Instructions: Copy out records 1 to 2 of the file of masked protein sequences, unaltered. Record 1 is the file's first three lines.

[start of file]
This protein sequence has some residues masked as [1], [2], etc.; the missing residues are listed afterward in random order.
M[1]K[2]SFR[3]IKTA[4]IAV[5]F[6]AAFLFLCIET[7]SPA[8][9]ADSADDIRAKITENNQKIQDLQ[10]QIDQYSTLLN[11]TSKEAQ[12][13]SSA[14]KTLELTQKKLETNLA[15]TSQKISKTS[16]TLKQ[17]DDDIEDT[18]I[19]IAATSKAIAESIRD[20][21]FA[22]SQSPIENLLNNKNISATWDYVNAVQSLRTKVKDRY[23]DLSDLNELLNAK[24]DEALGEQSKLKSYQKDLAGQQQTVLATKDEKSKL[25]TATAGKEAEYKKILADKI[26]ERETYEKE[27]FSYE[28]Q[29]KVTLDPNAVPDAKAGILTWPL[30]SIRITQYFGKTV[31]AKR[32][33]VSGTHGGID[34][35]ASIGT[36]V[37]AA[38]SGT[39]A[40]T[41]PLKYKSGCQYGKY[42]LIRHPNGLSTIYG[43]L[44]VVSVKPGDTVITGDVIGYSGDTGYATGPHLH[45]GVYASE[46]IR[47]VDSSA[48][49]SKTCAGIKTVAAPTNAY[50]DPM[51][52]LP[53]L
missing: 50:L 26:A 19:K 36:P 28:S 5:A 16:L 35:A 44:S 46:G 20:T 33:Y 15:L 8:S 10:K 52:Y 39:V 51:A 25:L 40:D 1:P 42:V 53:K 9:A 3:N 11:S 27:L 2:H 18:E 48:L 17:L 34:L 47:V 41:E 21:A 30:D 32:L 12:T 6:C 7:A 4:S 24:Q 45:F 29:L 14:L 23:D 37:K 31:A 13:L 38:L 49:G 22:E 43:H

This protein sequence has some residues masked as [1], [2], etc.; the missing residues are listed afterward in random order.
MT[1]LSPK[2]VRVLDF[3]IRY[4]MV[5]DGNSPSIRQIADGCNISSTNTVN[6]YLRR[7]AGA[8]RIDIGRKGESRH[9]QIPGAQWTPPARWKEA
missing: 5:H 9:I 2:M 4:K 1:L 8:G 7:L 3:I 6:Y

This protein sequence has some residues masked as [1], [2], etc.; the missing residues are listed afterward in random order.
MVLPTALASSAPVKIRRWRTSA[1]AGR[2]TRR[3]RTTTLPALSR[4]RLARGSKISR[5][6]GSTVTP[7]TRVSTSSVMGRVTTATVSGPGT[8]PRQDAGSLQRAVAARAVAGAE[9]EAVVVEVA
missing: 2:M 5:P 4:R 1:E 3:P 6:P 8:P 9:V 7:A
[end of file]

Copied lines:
This protein sequence has some residues masked as [1], [2], etc.; the missing residues are listed afterward in random order.
M[1]K[2]SFR[3]IKTA[4]IAV[5]F[6]AAFLFLCIET[7]SPA[8][9]ADSADDIRAKITENNQKIQDLQ[10]QIDQYSTLLN[11]TSKEAQ[12][13]SSA[14]KTLELTQKKLETNLA[15]TSQKISKTS[16]TLKQ[17]DDDIEDT[18]I[19]IAATSKAIAESIRD[20][21]FA[22]SQSPIENLLNNKNISATWDYVNAVQSLRTKVKDRY[23]DLSDLNELLNAK[24]DEALGEQSKLKSYQKDLAGQQQTVLATKDEKSKL[25]TATAGKEAEYKKILADKI[26]ERETYEKE[27]FSYE[28]Q[29]KVTLDPNAVPDAKAGILTWPL[30]SIRITQYFGKTV[31]AKR[32][33]VSGTHGGID[34][35]ASIGT[36]V[37]AA[38]SGT[39]A[40]T[41]PLKYKSGCQYGKY[42]LIRHPNGLSTIYG[43]L[44]VVSVKPGDTVITGDVIGYSGDTGYATGPHLH[45]GVYASE[46]IR[47]VDSSA[48][49]SKTCAGIKTVAAPTNAY[50]DPM[51][52]LP[53]L
missing: 50:L 26:A 19:K 36:P 28:S 5:A 16:L 35:A 44:S 46:G 20:T 33:Y 15:L 8:S 10:K 52:Y 39:V 51:A 25:L 40:D 1:P 42:V 53:K 9:A 3:N 11:S 27:L 2:H 18:E 48:L 17:L 34:L 47:V 41:E 21:A 30:D 32:L 12:T 6:C 7:A 4:S 24:Q 45:F 29:L 14:L 23:D 37:K 31:A 13:L 38:L 49:G 22:E 43:H

This protein sequence has some residues masked as [1], [2], etc.; the missing residues are listed afterward in random order.
MT[1]LSPK[2]VRVLDF[3]IRY[4]MV[5]DGNSPSIRQIADGCNISSTNTVN[6]YLRR[7]AGA[8]RIDIGRKGESRH[9]QIPGAQWTPPARWKEA
missing: 5:H 9:I 2:M 4:K 1:L 8:G 7:L 3:I 6:Y